What is binge eating disorder?
Binge eating disorder (BED) is an eating disorder where the person eats large amounts of food regularly. During each binge, the quantity of food eaten is excessive and more than most people would eat in the same amount of time. Binge episodes are followed by an intense feeling of guilt that sometimes can lead to eating even more.
The person affected by binge eating disorder doesn’t eat like this due to hunger; it is usually due to wrongly managed emotions. Binge eating results from not being able to stay with anxiety, sadness, or other unpleasant feelings; it is an unhelpful solution to find relief in the short term. Binging can become a habit where the person enters a circle of unpleasant emotions followed by eating that is hard to break.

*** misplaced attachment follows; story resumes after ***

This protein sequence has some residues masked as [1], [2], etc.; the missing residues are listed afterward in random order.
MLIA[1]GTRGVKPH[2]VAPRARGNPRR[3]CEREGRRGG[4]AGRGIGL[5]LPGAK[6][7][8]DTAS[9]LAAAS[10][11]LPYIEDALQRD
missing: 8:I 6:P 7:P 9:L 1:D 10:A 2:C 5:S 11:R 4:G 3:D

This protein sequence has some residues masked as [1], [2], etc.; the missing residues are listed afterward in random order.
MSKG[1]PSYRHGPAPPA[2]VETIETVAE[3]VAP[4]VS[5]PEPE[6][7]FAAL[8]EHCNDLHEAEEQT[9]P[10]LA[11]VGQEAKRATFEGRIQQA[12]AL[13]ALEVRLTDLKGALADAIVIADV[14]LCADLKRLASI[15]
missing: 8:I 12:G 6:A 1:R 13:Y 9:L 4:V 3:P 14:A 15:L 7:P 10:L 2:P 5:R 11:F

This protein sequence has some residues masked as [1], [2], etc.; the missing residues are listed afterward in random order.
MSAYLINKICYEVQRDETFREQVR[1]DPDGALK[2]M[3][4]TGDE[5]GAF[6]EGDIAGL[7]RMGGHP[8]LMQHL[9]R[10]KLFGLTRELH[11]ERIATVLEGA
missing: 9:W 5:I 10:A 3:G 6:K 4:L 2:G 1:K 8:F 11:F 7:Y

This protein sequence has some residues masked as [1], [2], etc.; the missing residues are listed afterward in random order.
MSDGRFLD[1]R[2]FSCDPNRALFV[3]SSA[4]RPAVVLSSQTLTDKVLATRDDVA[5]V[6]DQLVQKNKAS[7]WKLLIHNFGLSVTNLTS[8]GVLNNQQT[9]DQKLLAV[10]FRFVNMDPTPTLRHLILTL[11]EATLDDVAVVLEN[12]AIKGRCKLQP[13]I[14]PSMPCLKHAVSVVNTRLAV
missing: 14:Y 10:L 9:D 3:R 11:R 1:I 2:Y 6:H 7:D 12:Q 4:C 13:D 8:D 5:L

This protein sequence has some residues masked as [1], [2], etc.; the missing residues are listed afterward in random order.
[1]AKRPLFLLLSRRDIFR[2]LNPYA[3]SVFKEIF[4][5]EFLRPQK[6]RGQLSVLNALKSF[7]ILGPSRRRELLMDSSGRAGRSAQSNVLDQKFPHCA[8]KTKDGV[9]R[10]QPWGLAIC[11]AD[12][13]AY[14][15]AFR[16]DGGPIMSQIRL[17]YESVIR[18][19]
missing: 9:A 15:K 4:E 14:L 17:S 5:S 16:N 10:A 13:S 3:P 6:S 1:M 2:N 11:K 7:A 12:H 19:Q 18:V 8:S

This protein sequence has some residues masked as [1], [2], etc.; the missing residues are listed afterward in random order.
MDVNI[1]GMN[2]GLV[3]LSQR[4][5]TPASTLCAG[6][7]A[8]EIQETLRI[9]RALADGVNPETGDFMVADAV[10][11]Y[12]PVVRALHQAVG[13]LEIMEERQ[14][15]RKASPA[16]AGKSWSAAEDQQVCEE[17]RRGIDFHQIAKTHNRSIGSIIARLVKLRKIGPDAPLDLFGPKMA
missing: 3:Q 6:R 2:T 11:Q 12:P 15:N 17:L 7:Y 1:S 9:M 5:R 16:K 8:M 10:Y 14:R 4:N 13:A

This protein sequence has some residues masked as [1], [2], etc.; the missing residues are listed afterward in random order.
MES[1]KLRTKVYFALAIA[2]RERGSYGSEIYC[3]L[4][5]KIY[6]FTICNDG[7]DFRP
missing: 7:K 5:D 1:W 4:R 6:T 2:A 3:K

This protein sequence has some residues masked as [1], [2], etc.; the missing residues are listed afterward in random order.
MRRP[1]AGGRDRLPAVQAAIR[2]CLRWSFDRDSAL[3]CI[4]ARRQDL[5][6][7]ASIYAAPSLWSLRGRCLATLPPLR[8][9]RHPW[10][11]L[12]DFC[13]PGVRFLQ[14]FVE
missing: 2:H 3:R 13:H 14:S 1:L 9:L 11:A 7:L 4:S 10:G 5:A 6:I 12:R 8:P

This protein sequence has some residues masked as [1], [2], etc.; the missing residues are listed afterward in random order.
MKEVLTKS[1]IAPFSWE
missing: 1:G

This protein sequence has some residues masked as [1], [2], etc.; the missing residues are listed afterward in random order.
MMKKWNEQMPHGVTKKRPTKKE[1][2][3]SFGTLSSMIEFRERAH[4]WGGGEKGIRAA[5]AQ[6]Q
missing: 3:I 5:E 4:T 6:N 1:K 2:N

The person that binges usually feels embarrassed and tends to binge alone. Therefore, it is common that many episodes happen during the night.
The difference between bulimia and binge eating disorder is that the person affected by this second condition don’t compensate or make up for the eaten food. People with bulimia always do something to compensate, whether exercising excessively, fasting, using laxatives, or purging.
Binge eating usually comes together with an increase in weight, leading to obesity if not stopped on time.
It can affect anybody from any background, but as National Eating Disorders Association explains, it often begins in the late teens or early 20s, and approximately 40% of those with binge eating disorders are male.